v., To complain with false bravado, especially after public humiliation.
(OE. the owner of the losing rooster in a cockfight.)

bubbaform;
adj., Lowbrow; oversimplified; idiotproofed.
(Amer. slang. bubba + L. forma: shape )

bucoleric;
n., an angry country person.
(Eng. comb: bucolic+choleric )

bue;
n., Palpable tension during official proceedings which stem from unrelated hostility between two or more participants.
(from a metal trades acronym: Built Up Edge)

buildiness;
Descriptive yaddage used to enhance the image of an institution in its prospectus.
(Ger. bildnis: portrait)

bumbative;
adj., Disguised as colloquial or provincial  in appearance or manner, in order to disarm a potential adversary.  "Mary took a bumbative tack in her opening remarks to the jury, but her real target was opposing counsel."
(orig. uncert.)

Bureaucratology;
n., The study of bureaucrats and bureaucracy.  Arguably a grim fascination rather that a true field of study.

butonic;
n., Any political view or ideology reduced to a slogan designed to fit on a pin, button or other small clothing accessory, as either a symbol or as text. adj.. Describing a political stand which has been reduced, ad absurdam, to fit the limted intellectual or philosophical capacity of its proponent. Also butonism.
(Fr. boutonier: a decorative element worn in a buttonhole)

carabudug;
n., A false act of penetence, intended to deflect further scrutiny or punishment.
(Hebr. kara: kneel + Mongol. ebedug: unbended knee)

caryblairic;
adj., Bearing bad news or an awful truth.
(medicine. cary blair: a sample container used for fecal material )

casp;
n., Self-serving and self-perpetuating stagnation, through the embrace of perceived victimhood.
(acronym, psychol.: Chronic Acute Self Pity)

castigrate;
v., To punish by brutal public humiliation which goes beyond public non-support or scapegoating; to throw to the wolves.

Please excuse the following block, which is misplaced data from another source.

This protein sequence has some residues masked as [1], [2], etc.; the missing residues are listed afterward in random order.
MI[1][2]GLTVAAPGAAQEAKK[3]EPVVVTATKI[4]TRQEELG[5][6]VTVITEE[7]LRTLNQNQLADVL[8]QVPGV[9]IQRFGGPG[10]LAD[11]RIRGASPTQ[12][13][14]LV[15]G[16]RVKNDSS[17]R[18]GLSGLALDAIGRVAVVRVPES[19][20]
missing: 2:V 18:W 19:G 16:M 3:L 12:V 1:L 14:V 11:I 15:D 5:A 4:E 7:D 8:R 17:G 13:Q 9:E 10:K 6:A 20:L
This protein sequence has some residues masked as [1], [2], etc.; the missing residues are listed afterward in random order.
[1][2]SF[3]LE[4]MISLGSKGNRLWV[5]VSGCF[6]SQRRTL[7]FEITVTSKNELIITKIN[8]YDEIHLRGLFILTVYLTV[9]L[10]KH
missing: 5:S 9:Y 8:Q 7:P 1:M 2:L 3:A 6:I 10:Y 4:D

(L. castigrere: to catapult [a person] over the battlements)

centeral;
adj., Being at the core of a false memory; corruptionof the probability concept holding that the more times a place is visited, the more it becomes real to the visitor.  "My work has been centeral to the success of this program."
(comb. form: central+ integral)

chank;
n., A lower level manager, a supervisor, a lieutenant; a continuously irritating person with whom one must contend as a direct consequence of accepting employment. v., To harrass by constant challenge or questioning of mode, method or means. To maliciously derail another's train of thought.
(corr. Fr. chancre: an unhealing sore)

chariman;
n., A leader too timid to lead.  One hamstrung by an overblown fear of offending others.
(OE chary man: a simpleton frightened by everything)

chassile;
adj., Holding a single belief or position which destroys any well deserved credibility in any other area.  "Her belief in the concept of Heartmath absolutely refuted her years as a brilliant and intuitive epidemiologist."

chetotic;
adj., Nit-picking by nature; obtuse.
(Gr. cheto + tomy: to split a whisker)

ciliment;
n., a troubling detail; a sticking point. Also cilimentary, cilimence.
(L. cili-: hairs, hairy)

cimorifia;
n., A display of gestures and body language which unintentionally contradict a speaker's text or intent, possibly a form of Turet's syndrome.
(It. cimifiori: signal flags)

cinchion;
n., That attribute or connection which makes impossible the removal of an incumbant officeholder.
(Sp. Cinchon: knot)

circuma;
n., Peripheral spin-offs of a proposal or project which only divert, dilute or disguise the central concept;
(L. circuma: weedy suckers arising from the base of a tree )

circumvade;
n., a well-choreographed maneuver, artfully executed so as to duck responsibility.  True practicioners can do this reflexively, without thinking. v., to perform such a maneuver.